Hi Brad. This is not a simple question because there are many issues involved.
1) Many studies have shown that the amount of vitamin/mineral listed on the label of a supplement is NOT what is actually in the bottle. At the present time, you have no way of knowing the 'actual' content of a purchased supplement. You can only 'hope' the label reflects the actual level of ingredients.
2) Storage, processing, age, etc. of supplements can affect their potency. Again you have no way of knowing about these issues for a given brand. For example, is the cheap brand of vitamin C cheap because the company purchases a huge lot of it from the manufacturer (to get a 'good price') and has been storing it in a hot warehouse in Texas for the last two years? Age and heat damage many vitamins.
3) Many cheaper supplements contain sugars, preservatives, colorings, etc. that just are not 'appropriate' chemicals in a quality supplement.
4) Medical studies have shown that the cheaper forms of minerals found in most supplements (such as: zinc oxide, magnesium oxide, etc.) may not even be absorbed. The more expensive, quality supplements will contain amino acid 'chelates' of minerals that have been proven to be better absorbed (such as: magnesium citrate, or glycinate, or gluconate or malate, etc.)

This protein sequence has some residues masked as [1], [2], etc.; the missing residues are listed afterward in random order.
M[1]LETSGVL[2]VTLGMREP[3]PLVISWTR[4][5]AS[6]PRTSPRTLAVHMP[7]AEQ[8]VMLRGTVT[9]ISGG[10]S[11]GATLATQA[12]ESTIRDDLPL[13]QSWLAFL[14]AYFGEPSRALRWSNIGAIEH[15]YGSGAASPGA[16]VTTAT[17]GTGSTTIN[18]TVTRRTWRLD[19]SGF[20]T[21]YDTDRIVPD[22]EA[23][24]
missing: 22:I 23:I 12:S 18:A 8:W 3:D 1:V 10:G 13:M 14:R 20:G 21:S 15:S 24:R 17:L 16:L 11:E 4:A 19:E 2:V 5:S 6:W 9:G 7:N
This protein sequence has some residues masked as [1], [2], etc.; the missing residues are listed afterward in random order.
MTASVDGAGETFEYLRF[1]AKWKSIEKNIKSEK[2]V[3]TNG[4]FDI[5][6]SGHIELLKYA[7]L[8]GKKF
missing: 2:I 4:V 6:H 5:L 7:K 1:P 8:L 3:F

5) You can purchase a new car for less than $10K or you can purchase a new car for $30k or more. Quality always costs more, and it is often worth paying for it, especially where your health is concerned.
6) Vitamin E in most cheap supplements is the synthetic form called dl-alpha-tocopherol (also called all-racemic alpha-tocopherol). Real vitamin E is d-alpha-tocopherol - plus 7 additional forms (called vitamers). The real stuff has benefits the synthetic form lacks and some studies even suggest the synthetic form interferes with the body's processing of the other, good forms, of vitamin E. Any supplement with the 'dl' form of vitamin E is 'the cheap stuff', should be avoided and is a sign that the manufacturer doesn't care about the true quality of their product.
7) Avoid any product that does not list the exact form of each vitamin or mineral. Products that just say "Vitamin E" or "Calcium" are hiding the fact that they are using the cheapest ingredients, which again may not be the best. It makes me wonder 'what else are they hiding?'.
Hope this was helpful. Talk to the people at your health food store. They are there to help you. Expect to pay about $1 per day for a quality multi-vitamin/mineral supplement ($30 for a one month supply). In April 2002 the Journal of the American Medical Association recommended the use of vitamin supplements for all adults because it may help reduce the risks for many common diseases (heart disease, cancer, brain degeneration, cataracts, etc.). Invest in your health by purchasing a supplement that works!
Hope this wasn't too long, and therefore was helpful for you. Best wishes.